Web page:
The Importance of Being Earnest by Oscar Wilde
Director: Irina Brown
Reviewer: Honour Bayes
“We live, I regret to say, in an age of surfaces” Lady Bracknell admits in Oscar Wilde’s delightfully nonsensical The Importance of Being Earnest, and so it would seem to be in Irina Brown’s rather outward facing production at the Open Air Theatre in Regents Park. Set against Kevin Knight’s incredibly stark background of white minimalist lines and huge mirrors which sparkle as coldly as Wilde’s dialogue, this is a production which seems rather stretched at times, with the actors often reaching to be heard and posturing a little too overtly in sometimes uncomfortably blocked passages of action. It is still terribly funny though, peppered as it is with recognisable witticisms from arguably England’s most diverting writer and as comedic arrow after arrow zings out from the stage, it cannot be denied that it is a very enjoyable evening.
Algernon (Algy) Moncrieff and John (Jack) Worthington are two young men whom lead double lives, with Algy frequently escaping his responsibilities in town by going on imaginary visits to a sickly friend name Bunbury in the country and Jack taking on the liberating role of Ernest, his fictional wayward younger brother, whilst in town, to avoid the restricting seriousness that besets his role as Cecily Cardew’s guardian in the country. Through the appropriation of Jack’s cigarette case, and a rather awkwardly placed inscription from Cecily, Algy finds out Jack’s secret and intrigued by the idea of a beautiful young ward, hightails it off to the country in the persona of Ernest to woe the aforementioned beauty. Meanwhile, also under the persona of Ernest, Jack has wooing of his own to do being in love with Gwendolyn, Algy’s cousin and the formidable Lady Bracknell’s daughter. When Jack returns to the country to have his name officially changed to Ernest (Gwendolyn insisting that a man of any other name would not do) and when Gwendolyn follows suit all hell breaks loose, only to be resolved in perfectly proper British fashion with a fortune and a bit of gentlemanly blackmail.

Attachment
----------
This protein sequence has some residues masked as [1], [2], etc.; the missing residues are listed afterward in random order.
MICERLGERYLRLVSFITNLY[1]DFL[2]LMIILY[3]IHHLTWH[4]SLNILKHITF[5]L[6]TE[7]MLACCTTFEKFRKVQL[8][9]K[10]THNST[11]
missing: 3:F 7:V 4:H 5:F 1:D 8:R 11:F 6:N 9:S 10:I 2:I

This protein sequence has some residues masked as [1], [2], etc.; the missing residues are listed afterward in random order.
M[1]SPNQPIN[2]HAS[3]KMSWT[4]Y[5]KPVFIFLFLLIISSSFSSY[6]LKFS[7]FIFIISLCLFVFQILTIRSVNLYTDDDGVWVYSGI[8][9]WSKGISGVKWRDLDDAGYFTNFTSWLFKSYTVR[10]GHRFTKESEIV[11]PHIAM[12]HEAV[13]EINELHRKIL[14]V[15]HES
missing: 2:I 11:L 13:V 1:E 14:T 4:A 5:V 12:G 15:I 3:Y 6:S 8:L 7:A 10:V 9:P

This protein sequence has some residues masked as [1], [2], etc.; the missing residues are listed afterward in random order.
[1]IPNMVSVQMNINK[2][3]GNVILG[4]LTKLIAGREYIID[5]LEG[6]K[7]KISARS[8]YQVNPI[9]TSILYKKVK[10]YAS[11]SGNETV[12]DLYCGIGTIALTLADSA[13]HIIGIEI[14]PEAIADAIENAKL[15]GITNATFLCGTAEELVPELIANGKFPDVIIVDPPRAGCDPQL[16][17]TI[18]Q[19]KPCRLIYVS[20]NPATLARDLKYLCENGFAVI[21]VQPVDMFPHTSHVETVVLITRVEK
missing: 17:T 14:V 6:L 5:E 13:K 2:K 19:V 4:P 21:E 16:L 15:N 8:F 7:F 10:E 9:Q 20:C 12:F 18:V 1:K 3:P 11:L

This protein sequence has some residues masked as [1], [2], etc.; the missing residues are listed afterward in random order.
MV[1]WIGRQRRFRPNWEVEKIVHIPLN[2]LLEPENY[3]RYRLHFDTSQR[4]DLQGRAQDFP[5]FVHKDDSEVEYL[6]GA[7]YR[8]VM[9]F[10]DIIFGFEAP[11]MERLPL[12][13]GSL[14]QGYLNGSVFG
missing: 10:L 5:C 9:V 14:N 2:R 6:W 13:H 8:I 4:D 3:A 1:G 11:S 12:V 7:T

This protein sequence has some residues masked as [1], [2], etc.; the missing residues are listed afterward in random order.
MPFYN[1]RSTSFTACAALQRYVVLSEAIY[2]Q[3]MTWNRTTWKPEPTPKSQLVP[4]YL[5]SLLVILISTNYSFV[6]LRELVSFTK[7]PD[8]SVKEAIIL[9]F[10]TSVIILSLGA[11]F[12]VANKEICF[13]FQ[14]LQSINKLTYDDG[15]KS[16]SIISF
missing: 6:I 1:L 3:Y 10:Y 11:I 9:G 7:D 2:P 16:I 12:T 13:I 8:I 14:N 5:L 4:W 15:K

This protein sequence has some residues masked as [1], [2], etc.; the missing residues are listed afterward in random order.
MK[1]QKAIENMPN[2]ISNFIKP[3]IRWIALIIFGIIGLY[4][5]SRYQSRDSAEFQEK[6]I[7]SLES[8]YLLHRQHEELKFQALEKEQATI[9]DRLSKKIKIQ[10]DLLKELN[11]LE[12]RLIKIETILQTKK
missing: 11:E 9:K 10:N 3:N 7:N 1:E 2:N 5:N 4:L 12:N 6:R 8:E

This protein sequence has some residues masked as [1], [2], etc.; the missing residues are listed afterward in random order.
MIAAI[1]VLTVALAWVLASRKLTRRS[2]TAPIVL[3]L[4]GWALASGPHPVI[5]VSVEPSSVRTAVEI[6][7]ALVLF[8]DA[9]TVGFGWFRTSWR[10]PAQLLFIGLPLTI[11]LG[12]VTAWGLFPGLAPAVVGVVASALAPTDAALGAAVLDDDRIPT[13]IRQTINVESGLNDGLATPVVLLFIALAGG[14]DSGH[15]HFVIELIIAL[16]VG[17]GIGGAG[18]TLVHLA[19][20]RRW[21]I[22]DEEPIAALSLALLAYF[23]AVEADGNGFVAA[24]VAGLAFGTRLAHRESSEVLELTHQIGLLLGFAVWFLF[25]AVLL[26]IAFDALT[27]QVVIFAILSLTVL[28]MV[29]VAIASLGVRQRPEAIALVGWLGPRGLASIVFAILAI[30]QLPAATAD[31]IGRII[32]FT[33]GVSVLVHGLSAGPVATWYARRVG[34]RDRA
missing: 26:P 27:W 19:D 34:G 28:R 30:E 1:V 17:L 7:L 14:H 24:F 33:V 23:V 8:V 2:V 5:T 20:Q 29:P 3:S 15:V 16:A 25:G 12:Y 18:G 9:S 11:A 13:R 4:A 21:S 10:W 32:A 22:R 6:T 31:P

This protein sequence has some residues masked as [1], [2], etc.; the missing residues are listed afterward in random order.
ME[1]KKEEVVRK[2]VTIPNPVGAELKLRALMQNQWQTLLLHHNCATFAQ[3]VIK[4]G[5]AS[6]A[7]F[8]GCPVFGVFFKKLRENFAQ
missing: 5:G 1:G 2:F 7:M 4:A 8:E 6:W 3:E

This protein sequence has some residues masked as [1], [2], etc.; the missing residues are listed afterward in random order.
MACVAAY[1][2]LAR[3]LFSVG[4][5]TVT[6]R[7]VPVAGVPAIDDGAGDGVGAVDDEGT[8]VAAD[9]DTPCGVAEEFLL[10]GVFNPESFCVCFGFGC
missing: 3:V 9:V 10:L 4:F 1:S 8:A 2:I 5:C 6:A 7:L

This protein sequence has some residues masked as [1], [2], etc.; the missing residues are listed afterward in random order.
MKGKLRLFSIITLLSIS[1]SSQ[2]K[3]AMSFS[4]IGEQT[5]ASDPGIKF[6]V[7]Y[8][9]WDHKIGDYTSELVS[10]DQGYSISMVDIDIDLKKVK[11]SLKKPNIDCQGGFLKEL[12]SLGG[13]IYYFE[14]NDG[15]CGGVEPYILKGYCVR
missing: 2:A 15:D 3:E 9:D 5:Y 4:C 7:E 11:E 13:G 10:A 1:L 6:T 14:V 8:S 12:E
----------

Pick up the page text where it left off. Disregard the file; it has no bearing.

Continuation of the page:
Set against a backdrop of heavy weight contemporaries such as Ibsen and Chekhov, Wilde’s play is, as the great man put it himself, ‘quite nonsensical and has no serious interest’. A masterclass in form however, it has succeeded in rivalling these more serious works of theatre purely because although it contains very little substance, its style is so delightfully barbed, sparkling and clever that it is almost the very embodiment of ‘camp’ itself. Sincerity is replaced by theatricality, Victorian austerity is turned on its head into the frivolous world of ‘Bunburyism’ and no one plays into the established roles to which they should be bound (the woman are particularly strong willed and minded for the time, and Algernon and Jack are impossibly effeminate for such virulent heterosexuals).
The impish and jolly musicians who book end each Act add a kick to the proceedings but seem slightly out of place when compared to the rest of the show’s cool aesthetic, and the cast succeed in bringing out the beats within Wilde’s language, falling into a pleasantly melodic rhythm. But for all the shows inherent humour Brown’s production is a somewhat awkward affair, with most of the actors dwarfed by the vast staging, their microphones only highlighting how small they appear. Brown seems to have been stuck between a high class BBC dramatic acting style and a Tim Burton-esque design, appearing to have settled somewhere between a rock and a hard place. The show therefore neither nails the natural pointillism of the verse, or fully realises the heightened artifice of its commentary. Only Jo Herbert and Lucy Briggs Owen as Gwendolyn and Cecily are able to transcend this gap, bringing a delectable fluidity to their performances which marries both mannerism and nature; the poisonously polite scene upon their initial meeting being truly the best moment of the show.
A strangely and somewhat superficially amplified version of Wilde’s vertiginous masterpiece this is never-the-less an entertaining production which may feel unfulfilling at points but which reminds you why The Importance of Being Ernest is quite certainly the epitome of English farce. In a theatre scene flush with political works and worthy substance, for all his nonsense Wilde is clearly a playwright whose work should be taken very seriously indeed and the more flippantly done so the better.
Originally posted on The Public Reviews – The Importance of Being Earnest runs until 25 July 2009.